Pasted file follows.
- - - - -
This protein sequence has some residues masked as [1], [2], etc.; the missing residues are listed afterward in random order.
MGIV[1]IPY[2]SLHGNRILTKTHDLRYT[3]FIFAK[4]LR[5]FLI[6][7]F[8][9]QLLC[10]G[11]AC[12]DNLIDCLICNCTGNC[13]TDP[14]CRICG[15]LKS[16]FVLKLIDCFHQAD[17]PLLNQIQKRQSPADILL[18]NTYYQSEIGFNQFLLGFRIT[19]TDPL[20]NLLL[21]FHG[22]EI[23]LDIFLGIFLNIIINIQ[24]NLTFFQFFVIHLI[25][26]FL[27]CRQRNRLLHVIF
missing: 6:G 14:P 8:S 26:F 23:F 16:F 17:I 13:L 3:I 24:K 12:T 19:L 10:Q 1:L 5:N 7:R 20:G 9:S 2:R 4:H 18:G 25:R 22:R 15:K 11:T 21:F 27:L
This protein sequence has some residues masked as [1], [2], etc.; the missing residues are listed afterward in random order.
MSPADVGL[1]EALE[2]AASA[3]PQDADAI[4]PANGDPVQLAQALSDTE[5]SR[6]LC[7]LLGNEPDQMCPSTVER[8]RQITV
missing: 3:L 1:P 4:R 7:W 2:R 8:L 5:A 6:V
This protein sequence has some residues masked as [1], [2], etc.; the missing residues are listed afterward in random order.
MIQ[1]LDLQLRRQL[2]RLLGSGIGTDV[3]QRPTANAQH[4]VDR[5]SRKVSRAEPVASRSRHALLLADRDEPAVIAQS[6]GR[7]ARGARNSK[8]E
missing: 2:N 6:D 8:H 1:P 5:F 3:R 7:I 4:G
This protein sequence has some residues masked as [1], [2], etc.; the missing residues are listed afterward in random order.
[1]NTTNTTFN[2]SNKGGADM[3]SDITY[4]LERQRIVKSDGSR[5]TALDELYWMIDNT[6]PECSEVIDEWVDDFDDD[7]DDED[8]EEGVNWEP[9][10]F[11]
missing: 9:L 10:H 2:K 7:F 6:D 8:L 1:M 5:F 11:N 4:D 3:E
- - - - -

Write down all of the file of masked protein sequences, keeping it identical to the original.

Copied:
This protein sequence has some residues masked as [1], [2], etc.; the missing residues are listed afterward in random order.
MGIV[1]IPY[2]SLHGNRILTKTHDLRYT[3]FIFAK[4]LR[5]FLI[6][7]F[8][9]QLLC[10]G[11]AC[12]DNLIDCLICNCTGNC[13]TDP[14]CRICG[15]LKS[16]FVLKLIDCFHQAD[17]PLLNQIQKRQSPADILL[18]NTYYQSEIGFNQFLLGFRIT[19]TDPL[20]NLLL[21]FHG[22]EI[23]LDIFLGIFLNIIINIQ[24]NLTFFQFFVIHLI[25][26]FL[27]CRQRNRLLHVIF
missing: 6:G 14:P 8:S 26:F 23:F 16:F 17:I 13:L 3:I 24:K 12:T 19:L 10:Q 1:L 5:N 7:R 20:G 9:S 2:R 4:H 18:G 25:R 22:R 15:K 11:T 21:F 27:L
This protein sequence has some residues masked as [1], [2], etc.; the missing residues are listed afterward in random order.
MSPADVGL[1]EALE[2]AASA[3]PQDADAI[4]PANGDPVQLAQALSDTE[5]SR[6]LC[7]LLGNEPDQMCPSTVER[8]RQITV
missing: 3:L 1:P 4:R 7:W 2:R 8:L 5:A 6:V
This protein sequence has some residues masked as [1], [2], etc.; the missing residues are listed afterward in random order.
MIQ[1]LDLQLRRQL[2]RLLGSGIGTDV[3]QRPTANAQH[4]VDR[5]SRKVSRAEPVASRSRHALLLADRDEPAVIAQS[6]GR[7]ARGARNSK[8]E
missing: 2:N 6:D 8:H 1:P 5:F 3:R 7:I 4:G
This protein sequence has some residues masked as [1], [2], etc.; the missing residues are listed afterward in random order.
[1]NTTNTTFN[2]SNKGGADM[3]SDITY[4]LERQRIVKSDGSR[5]TALDELYWMIDNT[6]PECSEVIDEWVDDFDDD[7]DDED[8]EEGVNWEP[9][10]F[11]
missing: 9:L 10:H 2:K 7:F 6:D 8:L 1:M 5:F 11:N 4:D 3:E